Vol. 7    No. 1
January 12, 2012

The Capital City Hues
(608) 241-2000
gramling@capitalcityhues.com

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The Capital City Hues
PO Box 259712
Madison, WI 53725
($45 a year)
Contact Number:
(608) 241-2000
Advertising: Claire G. Mendoza
sales@capitalcityhues.com

EDITORIAL STAFF

Jonathan Gramling
Publisher & Editor

Clarita G. Mendoza
Sales Manager

Contributing Writers
Rita Adair, Ike Anyanike, Paul
Barrows, Alfonso Zepeda
Capistran, Theola Carter, Fabu,
Andrew Gramling, Lang Kenneth
Haynes, Eileen Cecille Hocker,
Heidi Pascual,  & Martinez White

Stories & Columns

An Interview with Dr. Debbie
Jones: The Touch,
By Jonathan Gramling

Rev. C.T. Vivian to Keynote City-
County King Holiday Observance:
A Movement of the Ages,
By Jonathan Gramling

Simple Things: Courage,
By Lang Kenneth Haynes

Asian Wisconzine: Shameful
Secret to Top-College Admission:
“Don’t identify yourself as Asian!
By Heidi M. Pascual

Estudios Mexicoamericanos en
Tucson: Borrón y Cuenta Nueva,
Por Alfonso Zepeda-Capistran

Centerspread:
Los Tres Reyes Magos,
By Jonathan Gramling

The King Coalition: Reclaiming
Our Civil Rights,
By Jonathan Gramling

Madison Resolution for In-State
Tuition for Children of
Undocumenteds: Young Innocent
Victims,
By Jonathan Gramling

Alpha Phi Alpha Fraternity
Members Reflect on the Legacy
of Martin Luther King Jr.: Is Dr.
King’s Message Still Relevant?
By Martinez White and Nate
Kumapayi

Poetic Tongues: Childhood
Lessons on Human Rights,
By Fabu

The American Dream,
By Martin Luther King, Jr.

26th Annual Women in Focus I
Have a Dream Ball: Bearing
Good Fruit,
By Jonathan Gramling

Dr. Angela Byars-Winston Named
a Champion of Change:
Promoting STEM Equity,
By Jonathan Gramling

Perspective: In 2012, Failure is
Not An Option,
By Lisa Peyton Caire

Affirmative Action Views,
By Mohammad Chohan and
Jessica Schrimp

2012 City-County Rev. Dr. Martin
Luther King, Jr. Humanitarian
Awardees Announced

Cultural Practices that are
Relevant for MMSD: Evolving
Teaching Styles (2),
By Jonathan Gramling

African Association of Madison’s
New Years Eve Gala & Dance:
An Elegant and Rhythmic Affair,
By Jonathan Gramling

China Dispatch: The last match,
By Andrew Gramling
Reflections/Jonathan Gramling
                      Season for Non-Violence
It is the wee hours of the morning just before press time and I am weary, yawning with every
sentence that I write. And yet, I feel replenished spiritually because of the upcoming King Holiday and
all of the wonderful, intelligent and insightful people that I have had the pleasure to come across in
putting this King Tribute paper to bed.

Maybe it is just the exhilaration of almost being done with the paper, that last rush of energy as one
heads down the final stretch toward the finish line, but right now, I am feeling that this is the most
satisfying newspaper that I have ever published. It is about the best that we can do to offer up a
tribute that reflects Dr. King’s Beloved Community.

It contains columns from young and experienced — I’m trying to stay out of trouble. We have articles of
people who met Dr. King, including my favorite of Dr. Jones to the right of this column. There are
perspectives in English and Spanish and a myriad of issues are explored within these pages.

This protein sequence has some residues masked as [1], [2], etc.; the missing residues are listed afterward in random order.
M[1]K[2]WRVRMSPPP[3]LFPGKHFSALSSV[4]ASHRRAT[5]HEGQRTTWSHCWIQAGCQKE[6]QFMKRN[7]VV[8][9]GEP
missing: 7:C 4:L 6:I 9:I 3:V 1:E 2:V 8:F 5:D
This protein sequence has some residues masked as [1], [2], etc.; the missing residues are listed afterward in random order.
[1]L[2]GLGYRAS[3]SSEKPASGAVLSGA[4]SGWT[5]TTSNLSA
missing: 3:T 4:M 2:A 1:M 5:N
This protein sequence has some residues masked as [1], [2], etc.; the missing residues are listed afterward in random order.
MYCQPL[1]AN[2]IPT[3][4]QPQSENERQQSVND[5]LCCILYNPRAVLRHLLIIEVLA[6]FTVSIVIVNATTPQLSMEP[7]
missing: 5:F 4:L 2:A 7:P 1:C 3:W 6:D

I realize once again how fortunate I am to be able to publish this newspaper and the reason that we
exist at all is that you, the community, have invested your time and stories in this paper. If it is at all a
reflection of Dr. King’s Beloved Community, it is because you have allowed yourself to be a part of this
paper. I am truly grateful to all of you.

As The Great Recession lingers, there is increased danger of people turning ignorant as they seek to
blame others — almost always innocent bystanders or victims themselves — for their economic
woes. And they seek solutions by creating scapegoats and stereotypes of groups of people whom they
can then deprive them of wealth and sometimes health.

A prime example of that was when Governor Scott Walker vilified state workers during his election
campaign, claiming they were overpaid and enjoyed fringe benefits no one else could enjoy, turning a
blind eye to the fact that the benefits were taken in lieu of wage increases, an arrangement that
benefitted the state and the workers. But Walker came in and placed a special tax on state workers
that cost them thousands of dollars each year. He was allowed to do it because of the stereotypes that
he had firmly planted in the imaginations of people the year before.

And now we have Republican candidates for president starting to throw the race card around. Rick
Santorum, in a desperate bid to boost his stagnant campaign in Iowa, cast stereotypes out there about
Blacks and welfare. He was playing to a predominantly white, evangelical audience and he put the
race card right out there as if Blacks are just living off the largess of everyone else. Santorum needs
to open his eyes and look at the reality of the world out there. Is he setting up the stereotypes so that if
he is elected, he can take the wealth away from a segment of the population to cure the economic
woes of others? I wonder …

I can’t help but see a push back to the civil, human and economic rights that the common folk have as
those with money and power continue to adjust to the global economy. We are entering a period in our
history where conflict results from the dawning of a new era and the old era desperately clings to the
remnants of what was. For all of our sakes, that new era, that new season must be brought in with Dr.
King’s non-violence, the only lasting change that exists on this earth.
Where Do We Go from Here?
Major Decisions to Be Made in 2012